Once you pay your independent contractor, be sure to provide them with a written payment disclosure outlining itemized payment information. This should include:
- The current date;
- The name of the independent contractor;
- The name of the hiring entity;
- Description of services covered by the payment;
- Location of services covered by the payment;
- Raye or rates of pay, including any pricing policy or incentive pay applicable to the work;
- Tip compensation and/or service charge distributions;
- Pay basis (hourly, daily, weekly, monthly, fee per project, etc.);
- Expenses reimbursed;
- Gross payment;
- Deductions, fees or other charges;
- Net payment after deductions, fees or other charges.
What records should I keep?
It would be best if you planned to retain records documenting compliance with this chapter for each independent contractor. Records should be kept for a period of three years. If you fail to retain records, be prepared to be subject to a presumption that you violated the ordinance. You will most likely be required to pay a fine for each independent contractor you failed to retain records. This could be a steep price to pay, so plan to keep all records as a precaution.
What are the penalties if I don’t comply with the new ordinance?
If your independent contractor goes on to perform the agreed upon work and you fail to provide disclosure pursuant to section 14.34.050, then whatever the independent contractor alleges to be the terms and conditions of the contractual relationship are presumed to be true.
If you are found to be in violation of the ordinance, a civil penalty of up to $556.30 per aggrieved party will be fined. Once you are in violation a second time, the penalty can increase to $1,112.60 per aggrieved party or an amount equal to ten percent of the total amount of unpaid compensation, whichever is greater. The rates will continue to climb up to $5,565.10 per aggrieved party.
If you are found to be in violation of the ordinance, a civil penalty of up to $556.30 per aggrieved party will be fined. Once you are in violation a second time, the penalty can increase to $1,112.60 per aggrieved party or equal to ten percent of the total unpaid compensation, whichever is greater. The rates will continue to climb up to $5,565.10 per aggrieved party.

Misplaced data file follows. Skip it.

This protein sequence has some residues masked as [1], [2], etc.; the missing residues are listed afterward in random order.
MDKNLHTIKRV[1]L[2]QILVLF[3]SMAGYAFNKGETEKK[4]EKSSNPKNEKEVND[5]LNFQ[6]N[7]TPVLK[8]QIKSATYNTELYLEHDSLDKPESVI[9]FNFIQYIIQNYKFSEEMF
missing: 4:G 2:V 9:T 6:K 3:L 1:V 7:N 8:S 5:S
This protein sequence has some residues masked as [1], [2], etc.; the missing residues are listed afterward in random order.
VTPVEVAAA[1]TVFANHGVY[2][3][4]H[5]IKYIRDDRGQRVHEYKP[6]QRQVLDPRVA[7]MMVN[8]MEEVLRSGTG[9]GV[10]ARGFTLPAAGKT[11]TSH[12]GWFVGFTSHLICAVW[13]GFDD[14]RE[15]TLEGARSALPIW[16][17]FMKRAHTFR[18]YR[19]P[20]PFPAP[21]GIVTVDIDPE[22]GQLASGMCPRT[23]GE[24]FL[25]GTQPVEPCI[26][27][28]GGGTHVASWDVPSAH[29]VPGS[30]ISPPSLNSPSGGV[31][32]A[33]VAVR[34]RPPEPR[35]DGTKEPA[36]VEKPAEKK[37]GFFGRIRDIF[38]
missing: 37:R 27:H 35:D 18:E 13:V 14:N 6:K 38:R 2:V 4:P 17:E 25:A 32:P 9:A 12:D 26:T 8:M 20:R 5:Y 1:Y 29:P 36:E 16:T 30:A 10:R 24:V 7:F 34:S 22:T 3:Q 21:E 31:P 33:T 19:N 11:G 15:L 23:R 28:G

What remedies can an independent contractor recover?
This ordinance is outlined to protect independent contractors and ensure businesses do their due diligence when hiring and employing independent contractors. Therefore, independent contractors can recover unpaid compensation, liquidated damages of up to twice the amount of unpaid compensation, civil penalties, penalties payable to aggrieved parties, fines, and interest. The number of civil penalties, penalties payable to aggrieved parties, and fines will be increased annually to reflect inflation rates. These will be calculated to the nearest cent on January 1st of each year. Check with the City Clerk for updated rates.
Suppose violations are ongoing when a complaint is received, or an investigation is opened. In that case, the Director may order payment of unpaid compensation plus interest that accrues after receipt of the complaint or after the investigation opens but before the date of the Director’s order. This can get pricey! Interest will accrue from the date the unpaid compensation was first due, or you will be fined for the maximum rate permitted under RCW 19.52.020. If a remedy is due to an aggrieved party, the Director can waive part or all civil penalties and fines based on timely payment of the full remedy.
Where Can I find these Workplace Posters?
The Office of Labor Standards (OLS) provides multiple resources including Notice of Rights workplace poster, Model Pre-Work Written Notice, Model Written Notice – Itemized Payment Information, and Fact Sheet. The most updated resources can be found for download on this page or on the Resources page. Many resources, including the Notice of Rights workplace poster and model written notices, will also be available in multiple other languages on the Language Access pages.
Click Here to view the ordinance.
Is it time for a business health assessment?
Are your contracts, policies, and procedures current and working in tandem with your independent contractors? Plan a Business Health Consult with one of our business-minded attorneys to see where your business stands.
A Business Health Consult is a complimentary, one-on-one discussion with an experienced business lawyer to talk through areas of concern, strength, and risk. The meeting is extremely personalized, tailored to your business’s individual needs, challenges you may be facing, projects on the back burner, and any areas of your business that need more focused attention. Within a week, you’ll get a customized summary of recommendations based on your Business Health Assessment.
This post is not intended to provide legal advice. Contact an attorney familiar with your situation prior to taking or refraining from any action.